Fall finally hit in a big way with low temp numbers at night, but this past Friday remained relatively calm for people to head out for Gallery Stroll. --- October is usually one of the biggest events of the year as it's known both for being mostly horror- and Halloween-themed to some extent, but also being the last pure-art event before the next few Strolls start to loom around another certain holiday.
This month, we take ourselves slightly off the beaten path and over to Nox Contemporary on 400 West, where painter Tyler Spurgeon is currently holding his solo show of new works entitled Deficient. You can check out the exhibition until mid-November, but today we chat with Tyler about his career and art along with thoughts on the local art scene, plus feature photos from Friday night for you to check out here.
Gavin: Hey, Tyler. First off, tell us a bit about yourself.
Tyler: Sure. I’m originally from a small town in southern Arizona but have bounced around the country in the years since. Now I own a house in the Millcreek area and call Salt Lake City home. My interests lately fall in the categories of economics, music, art, politics, sci-fi or whatever I happen to be reading at the moment. I’m more than happy to talk about these at any time to any poor sap who happens to be sitting next to me. I’m not sure what more you want to know, but I guess my art got your attention so let’s talk about that.
Gavin: What first got you interested in art and what were some of your early inspirations?
Tyler: Honestly, I didn’t really know a lot about art growing up. I knew that each of the Teenage Mutant Ninja Turtles was named after a famous artist, but that was about it. I spent a lot of time drawing as a pastime, and my entire goal for the first half of my life was to make something look like the image I was copying from. I wanted to get better so I just started looking at other artists, mostly so I could see how they made their work and so I could steal their techniques. With each new artist I learned about, my understanding of what it meant to be a contemporary artist changed a little. Eventually it wasn’t enough to just make something that was technically proficient; it had to mean something, it had to have teeth.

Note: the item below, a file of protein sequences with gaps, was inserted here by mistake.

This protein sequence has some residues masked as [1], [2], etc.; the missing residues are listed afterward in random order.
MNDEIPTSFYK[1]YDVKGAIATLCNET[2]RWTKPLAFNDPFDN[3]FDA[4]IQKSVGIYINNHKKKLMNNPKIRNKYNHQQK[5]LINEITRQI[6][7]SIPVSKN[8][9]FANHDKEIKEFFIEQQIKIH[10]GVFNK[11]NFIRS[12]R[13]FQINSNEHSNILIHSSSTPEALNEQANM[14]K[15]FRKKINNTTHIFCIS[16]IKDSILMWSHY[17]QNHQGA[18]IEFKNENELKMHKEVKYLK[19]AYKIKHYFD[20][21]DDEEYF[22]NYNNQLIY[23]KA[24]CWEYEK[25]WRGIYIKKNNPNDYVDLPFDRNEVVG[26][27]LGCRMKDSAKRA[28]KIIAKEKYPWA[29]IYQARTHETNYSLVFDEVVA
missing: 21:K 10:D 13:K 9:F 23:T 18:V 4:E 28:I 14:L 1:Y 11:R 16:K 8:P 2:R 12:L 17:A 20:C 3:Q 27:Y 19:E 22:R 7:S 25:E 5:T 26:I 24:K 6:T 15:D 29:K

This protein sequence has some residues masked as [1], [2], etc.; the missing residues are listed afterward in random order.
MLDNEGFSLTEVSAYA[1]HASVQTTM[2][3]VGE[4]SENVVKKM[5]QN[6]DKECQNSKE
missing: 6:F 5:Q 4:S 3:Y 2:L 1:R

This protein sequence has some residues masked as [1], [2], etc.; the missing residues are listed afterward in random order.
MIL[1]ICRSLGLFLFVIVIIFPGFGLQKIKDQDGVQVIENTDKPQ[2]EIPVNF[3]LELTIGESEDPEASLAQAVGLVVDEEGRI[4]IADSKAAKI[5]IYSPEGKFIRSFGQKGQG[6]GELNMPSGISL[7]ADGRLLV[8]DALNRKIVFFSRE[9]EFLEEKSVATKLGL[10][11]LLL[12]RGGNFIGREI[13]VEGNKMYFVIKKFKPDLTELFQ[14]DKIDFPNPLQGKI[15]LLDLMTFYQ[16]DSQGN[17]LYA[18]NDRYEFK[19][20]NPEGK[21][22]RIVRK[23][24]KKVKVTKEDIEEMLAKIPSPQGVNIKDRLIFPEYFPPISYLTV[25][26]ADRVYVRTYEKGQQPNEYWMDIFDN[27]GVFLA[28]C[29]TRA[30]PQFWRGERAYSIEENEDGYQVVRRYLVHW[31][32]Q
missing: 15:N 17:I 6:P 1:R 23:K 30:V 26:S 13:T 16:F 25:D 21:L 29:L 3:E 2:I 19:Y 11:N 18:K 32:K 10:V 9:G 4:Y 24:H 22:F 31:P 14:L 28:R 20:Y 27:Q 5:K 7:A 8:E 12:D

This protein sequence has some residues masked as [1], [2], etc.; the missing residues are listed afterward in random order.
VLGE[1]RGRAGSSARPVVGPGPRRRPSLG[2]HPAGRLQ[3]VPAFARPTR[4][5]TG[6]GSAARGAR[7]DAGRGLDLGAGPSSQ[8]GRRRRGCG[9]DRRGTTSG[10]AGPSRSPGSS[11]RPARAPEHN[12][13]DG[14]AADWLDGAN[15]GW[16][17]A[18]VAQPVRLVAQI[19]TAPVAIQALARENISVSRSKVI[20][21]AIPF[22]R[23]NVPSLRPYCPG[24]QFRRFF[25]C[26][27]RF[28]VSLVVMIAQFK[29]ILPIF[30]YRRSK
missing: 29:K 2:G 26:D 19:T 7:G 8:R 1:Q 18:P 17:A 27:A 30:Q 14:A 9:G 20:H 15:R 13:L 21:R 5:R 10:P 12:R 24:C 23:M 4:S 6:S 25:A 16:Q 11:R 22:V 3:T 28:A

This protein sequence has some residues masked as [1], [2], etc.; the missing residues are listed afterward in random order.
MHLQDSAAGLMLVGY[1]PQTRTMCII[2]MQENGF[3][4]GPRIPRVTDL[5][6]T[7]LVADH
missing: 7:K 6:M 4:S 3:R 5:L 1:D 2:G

Gavin: You started your education at Eastern Arizona College. What made you choose EAC and what was its program like?
Tyler: EAC was a good starting point for me at a time when I was looking to get back into school. The program had a few instructors in particular who really encouraged me to push my abilities beyond what they could provide with their program. I’ll always be grateful for that encouragement.
Gavin: To complete your bachelors you went to the Art Institute Of Chicago. Why the switch to such a specific school, and what were the big differences between those two?
Tyler: Moving to Chicago and going to the School of the Art Institute of Chicago was a big leap forward in my evolution as an artist. I was surrounded by a lot of talented artists, both instructors and fellow students. We all pushed each other to challenge our artistic boundaries. Not to mention we were all going to school in the shadow of the Art Institute of Chicago museum, which has an intimidating collection of contemporary art. As young artists, we knew we weren’t just competing with each other, we were competing with the artists on those walls. I would constantly find myself in front of "Figure With Meat (1954)" by Francis Bacon, just staring at one of the greatest paintings ever made.
Gavin: What pushed you toward doing paintings, specifically in the layered drip style you've become known for?